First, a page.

New start-ups in St. Louis find creativity in their work spaces
As the Midwest economy continues to shift from a traditional manufacturing base, the spaces that many area workers and employers spend their days — and nights — in are also evolving. Research suggests more and more workers are shifting to non-traditional offices, ranging from pet-filled apartments to shared spaces, complete with bunk beds and craft beer.
The LockerDome headquarters in downtown St. Louis is a giant open space and nobody has a traditional office.
"We have sleeping rooms. We call them Lockerdorms," Chief Executive Officer Gabe Lozano told St. Louis Public Radio during a tour earlier this year.
They came in handy in 2013 when some workers stayed at the offices for more than 80 consecutive days to help the company launch a new website.
"We have showers back there so you can clean up," Lozano said.
Those concepts at LockerDome are a reflection of an evolution of sorts in the American office. Many entrepreneurs and small tech companies are making more of an effort to keep their costs down by opting for shared spaces.
The co-working environments call on users to pay a fee for access to space and provide the added benefit of a social atmosphere that could lead to key contacts and potentially improve a small business' bottom line.
One of the newest entrants into the St. Louis co-working sector is Industrious. The Washington Avenue location is a strategic choice by the Brooklyn, New York-based company. It’s gambling on the city’s burgeoning downtown tech sector.
"We'd love to be able to be sort of, once companies graduate from an incubator like T-Rex, they are able to move down to a space like ours. They don't have to sacrifice sort of the social aspect by doing their own build out. They also don't have the cost that a big build out entails." said Emma Dively, who is the company's community manager for St. Louis and has a clear vision for the facility.
"A place where people can come, not only get some emails done in a little bit more comfortable environment, but also then after-hours kick-back a little bit. So, help yourself to a beer. Sit down on one of our gorgeous couches and maybe get some work done."
St. Louis was the third location for Industrious. It had already opened in Chicago and Atlanta, with plans to begin co-working operations in several cities including Denver, Detroit and Nashville.
"We really want people to be able to close the door — get some work done, but still have the energy level of a community space."
That sense of community has been working for a few years at what is believed to be the first co-working facility in St. Louis.
Nebula is near the intersection of Cherokee and Jefferson in south St. Louis. It opened in 2010 and now houses 71 businesses and 150 members.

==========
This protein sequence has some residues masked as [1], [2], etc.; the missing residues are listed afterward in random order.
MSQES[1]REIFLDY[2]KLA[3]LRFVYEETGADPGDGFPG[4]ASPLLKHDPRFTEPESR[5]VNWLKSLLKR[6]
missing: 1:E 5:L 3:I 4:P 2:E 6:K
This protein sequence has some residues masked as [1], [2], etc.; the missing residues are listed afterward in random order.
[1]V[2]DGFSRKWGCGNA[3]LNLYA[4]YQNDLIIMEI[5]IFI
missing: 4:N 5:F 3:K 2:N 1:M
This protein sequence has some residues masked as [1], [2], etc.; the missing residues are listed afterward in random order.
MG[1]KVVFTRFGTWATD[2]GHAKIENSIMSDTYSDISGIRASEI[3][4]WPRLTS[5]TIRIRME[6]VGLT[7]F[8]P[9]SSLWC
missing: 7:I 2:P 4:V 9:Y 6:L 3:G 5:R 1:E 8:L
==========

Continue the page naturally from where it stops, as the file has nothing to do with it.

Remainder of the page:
Savannah Davis moved in a few years ago and has become a full-time employee.
"I really just speak to the experience of having other people on a daily basis who care whether you show up," she said.
Davis' office journey started after losing her first job out of college. She ventured out on her own and tried to set up shop in her studio apartment, but pets and other issues proved to be problems.
"Cats have a tendency to stomp all over what you are working on. And it was distracting because I always felt like I should be doing something with the dirty dishes or the laundry."
She moved her business operations to coffee shops. But that didn't work, mainly because of a guilt factor.
"I always felt weird staying there for eight hours off of one cup of coffee. So, I would end up buying one cup of coffee and a lunch — or switching to a different location. And it just was hard to focus on just showing up and doing my work."
A desire to stay in the Cherokee area brought her to Nebula and she said it seemed to be a perfect fit.
"Having access to a community of people who are interesting and fun to talk to and willing to engage and find out what your idea is and want to talk about it," have proven to be the biggest advantages of her co-working space experience.
An increasing amount of research backs up Davis and her story that working from home is not for everyone.
Deskmag.com is an online magazine about co-working spaces. Its 2011 survey of more than 15-hundred workers in over 52 countries shows 75 percent of respondents say a co-working space improved their productivity and 80 percent report a larger social circle.
There are also studies suggesting being around others during the workday not only helps get more work done — it also helps with a person's mental and physical health.
Davis stresses the sense of community at Nebula and her ability to focus on the task at hand when other people are around. She hopes her job voyage doesn't lead her back to the coffee-shop office.
"It just was hard to focus on showing up and doing my work."